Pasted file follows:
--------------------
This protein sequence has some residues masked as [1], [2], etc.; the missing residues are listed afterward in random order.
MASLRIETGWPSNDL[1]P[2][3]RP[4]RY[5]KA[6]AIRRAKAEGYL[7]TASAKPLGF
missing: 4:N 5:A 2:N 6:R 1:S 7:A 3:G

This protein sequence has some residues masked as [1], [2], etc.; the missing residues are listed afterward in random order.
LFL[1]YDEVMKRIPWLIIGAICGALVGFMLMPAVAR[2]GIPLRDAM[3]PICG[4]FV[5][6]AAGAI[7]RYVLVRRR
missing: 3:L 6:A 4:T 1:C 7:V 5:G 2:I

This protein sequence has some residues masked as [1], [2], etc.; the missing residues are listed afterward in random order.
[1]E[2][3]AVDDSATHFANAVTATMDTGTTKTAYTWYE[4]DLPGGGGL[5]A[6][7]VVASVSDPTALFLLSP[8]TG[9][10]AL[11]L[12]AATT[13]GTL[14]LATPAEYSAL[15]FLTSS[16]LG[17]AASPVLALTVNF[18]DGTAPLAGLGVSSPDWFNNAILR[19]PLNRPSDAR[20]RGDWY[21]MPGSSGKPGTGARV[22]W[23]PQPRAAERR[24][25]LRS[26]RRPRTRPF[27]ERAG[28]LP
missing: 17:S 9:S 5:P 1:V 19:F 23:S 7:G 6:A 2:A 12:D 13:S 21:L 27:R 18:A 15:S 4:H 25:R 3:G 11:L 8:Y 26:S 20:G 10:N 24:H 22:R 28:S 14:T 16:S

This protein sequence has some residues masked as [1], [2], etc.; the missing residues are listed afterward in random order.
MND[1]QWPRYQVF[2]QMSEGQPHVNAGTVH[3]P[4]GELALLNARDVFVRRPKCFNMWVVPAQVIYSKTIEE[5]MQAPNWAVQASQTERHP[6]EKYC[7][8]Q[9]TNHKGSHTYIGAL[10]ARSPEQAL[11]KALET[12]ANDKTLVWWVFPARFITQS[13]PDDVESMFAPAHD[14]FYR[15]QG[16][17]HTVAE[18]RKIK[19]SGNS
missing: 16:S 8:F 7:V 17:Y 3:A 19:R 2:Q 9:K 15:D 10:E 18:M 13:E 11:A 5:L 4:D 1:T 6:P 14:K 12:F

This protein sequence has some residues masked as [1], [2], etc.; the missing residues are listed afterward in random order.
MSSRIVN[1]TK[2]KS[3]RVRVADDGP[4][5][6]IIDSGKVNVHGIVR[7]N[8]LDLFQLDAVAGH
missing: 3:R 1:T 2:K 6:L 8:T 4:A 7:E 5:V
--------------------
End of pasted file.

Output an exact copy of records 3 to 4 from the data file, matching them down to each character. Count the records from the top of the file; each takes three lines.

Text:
This protein sequence has some residues masked as [1], [2], etc.; the missing residues are listed afterward in random order.
[1]E[2][3]AVDDSATHFANAVTATMDTGTTKTAYTWYE[4]DLPGGGGL[5]A[6][7]VVASVSDPTALFLLSP[8]TG[9][10]AL[11]L[12]AATT[13]GTL[14]LATPAEYSAL[15]FLTSS[16]LG[17]AASPVLALTVNF[18]DGTAPLAGLGVSSPDWFNNAILR[19]PLNRPSDAR[20]RGDWY[21]MPGSSGKPGTGARV[22]W[23]PQPRAAERR[24][25]LRS[26]RRPRTRPF[27]ERAG[28]LP
missing: 17:S 9:S 5:P 1:V 19:F 23:S 7:G 6:A 2:A 12:D 13:S 21:L 27:R 18:A 15:S 4:H 25:R 3:G 11:L 8:Y 26:S 20:G 10:N 24:H 22:R 28:S 14:T 16:S

This protein sequence has some residues masked as [1], [2], etc.; the missing residues are listed afterward in random order.
MND[1]QWPRYQVF[2]QMSEGQPHVNAGTVH[3]P[4]GELALLNARDVFVRRPKCFNMWVVPAQVIYSKTIEE[5]MQAPNWAVQASQTERHP[6]EKYC[7][8]Q[9]TNHKGSHTYIGAL[10]ARSPEQAL[11]KALET[12]ANDKTLVWWVFPARFITQS[13]PDDVESMFAPAHD[14]FYR[15]QG[16][17]HTVAE[18]RKIK[19]SGNS
missing: 16:S 8:F 7:V 17:Y 3:A 19:R 2:Q 9:K 15:D 10:E 18:M 13:E 11:A 5:L 4:D 1:T 6:P 14:K 12:F